After 2-3 years of serious grass-roots organizing the Green Party ran a slate for mayor and city council that was elected. The new mayor, Gayle McLaughlin cleaned house and brought new and progressive leadership to our city. It was a deeply entrenched, deeply corrupted city. Bought and paid for by Chevron. Gayle brought in a new police chief from Fargo North Dakota , who also cleaned house. With the city near bankruptcy, she hired an new city manager. Now, 10 years later, Richmond has a experienced a turn-around. Poverty is still here, as is crime. But, now there are serious programs addressing these issues. Chevron is now ponying up it’s fair share to maintain these programs and the city of Richmond. For years they were able to find tax loopholes in the local taxes and exploit them

I am looking forward to our conversation with David Daley tonight.

Dave Franklin lives in CA and is a long time independent activist.

 

*Reminder*

Conference Call with David Daley

Author of RATF**KED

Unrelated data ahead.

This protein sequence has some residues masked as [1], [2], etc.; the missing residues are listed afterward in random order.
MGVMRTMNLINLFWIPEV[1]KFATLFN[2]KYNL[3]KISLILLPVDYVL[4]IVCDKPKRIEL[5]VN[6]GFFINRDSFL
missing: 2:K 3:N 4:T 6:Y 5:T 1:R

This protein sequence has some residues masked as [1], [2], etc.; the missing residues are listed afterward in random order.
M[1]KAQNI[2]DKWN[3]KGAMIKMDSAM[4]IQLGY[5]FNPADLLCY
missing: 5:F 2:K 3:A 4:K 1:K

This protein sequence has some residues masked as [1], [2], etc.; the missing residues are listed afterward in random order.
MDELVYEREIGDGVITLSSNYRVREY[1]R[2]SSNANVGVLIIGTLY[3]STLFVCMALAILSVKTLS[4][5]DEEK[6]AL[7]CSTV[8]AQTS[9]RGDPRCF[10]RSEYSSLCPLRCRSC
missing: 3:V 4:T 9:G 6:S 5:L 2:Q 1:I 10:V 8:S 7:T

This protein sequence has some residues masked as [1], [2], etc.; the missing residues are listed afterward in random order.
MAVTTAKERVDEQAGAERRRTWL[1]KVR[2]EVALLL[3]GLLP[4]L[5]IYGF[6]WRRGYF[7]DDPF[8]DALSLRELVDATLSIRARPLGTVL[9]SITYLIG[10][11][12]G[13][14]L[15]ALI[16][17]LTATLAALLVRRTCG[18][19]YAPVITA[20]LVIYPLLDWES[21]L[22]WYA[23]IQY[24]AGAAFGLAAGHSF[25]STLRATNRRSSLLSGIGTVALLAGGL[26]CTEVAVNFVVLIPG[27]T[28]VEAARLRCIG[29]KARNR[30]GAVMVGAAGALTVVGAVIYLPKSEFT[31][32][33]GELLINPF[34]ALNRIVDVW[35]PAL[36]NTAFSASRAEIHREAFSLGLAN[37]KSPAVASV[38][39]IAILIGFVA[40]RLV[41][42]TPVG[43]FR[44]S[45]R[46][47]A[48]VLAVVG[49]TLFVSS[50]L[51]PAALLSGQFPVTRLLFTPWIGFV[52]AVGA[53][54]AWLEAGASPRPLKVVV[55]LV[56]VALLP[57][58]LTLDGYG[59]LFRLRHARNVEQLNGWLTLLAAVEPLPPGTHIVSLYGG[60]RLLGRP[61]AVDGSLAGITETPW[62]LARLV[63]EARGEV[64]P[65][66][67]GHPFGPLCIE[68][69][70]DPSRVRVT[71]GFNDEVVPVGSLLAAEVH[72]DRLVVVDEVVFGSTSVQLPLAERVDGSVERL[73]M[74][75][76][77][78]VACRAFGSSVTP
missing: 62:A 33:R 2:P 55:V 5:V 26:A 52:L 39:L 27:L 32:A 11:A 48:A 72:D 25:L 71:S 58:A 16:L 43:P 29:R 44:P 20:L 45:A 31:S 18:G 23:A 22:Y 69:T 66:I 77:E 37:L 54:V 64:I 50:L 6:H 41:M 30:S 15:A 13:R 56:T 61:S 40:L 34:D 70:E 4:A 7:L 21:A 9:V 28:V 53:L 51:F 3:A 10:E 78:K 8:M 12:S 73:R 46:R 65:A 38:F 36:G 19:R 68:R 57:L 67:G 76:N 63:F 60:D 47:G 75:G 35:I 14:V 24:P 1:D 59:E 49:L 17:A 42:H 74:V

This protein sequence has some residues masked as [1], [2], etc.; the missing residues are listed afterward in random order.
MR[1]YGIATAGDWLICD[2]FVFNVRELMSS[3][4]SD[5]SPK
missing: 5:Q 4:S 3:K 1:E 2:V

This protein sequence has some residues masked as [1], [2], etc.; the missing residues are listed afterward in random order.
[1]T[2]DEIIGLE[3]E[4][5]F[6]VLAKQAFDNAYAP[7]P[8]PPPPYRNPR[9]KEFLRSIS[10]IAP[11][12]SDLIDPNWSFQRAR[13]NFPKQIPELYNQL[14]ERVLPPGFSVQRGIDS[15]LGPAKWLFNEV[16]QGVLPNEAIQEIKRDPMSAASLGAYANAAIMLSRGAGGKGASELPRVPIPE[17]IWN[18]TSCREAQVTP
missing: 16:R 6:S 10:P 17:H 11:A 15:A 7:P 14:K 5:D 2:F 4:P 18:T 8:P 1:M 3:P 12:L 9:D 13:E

TONIGHT

Sunday, June 4th at 7 pm EST

Call: 641-715-3605
Pass code: 767775#

 

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Reader’s Forum—Al Bell

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Al Bell at 2017 National Conference of Independents

I was forced several times in reading Ratf**ked, by David Daley, to stop and reread the Preamble to the U.S. Constitution. It contains 52 of the most powerful words in the vast heritage that has brought us to this point in The Great American Experiment. The unprecedented We, the People… leads off this statement of vision, purpose, mission—and that foundation quietly emerges time and again throughout Mr. Daley’s book. It is an echo, as it were, of the point of the whole story.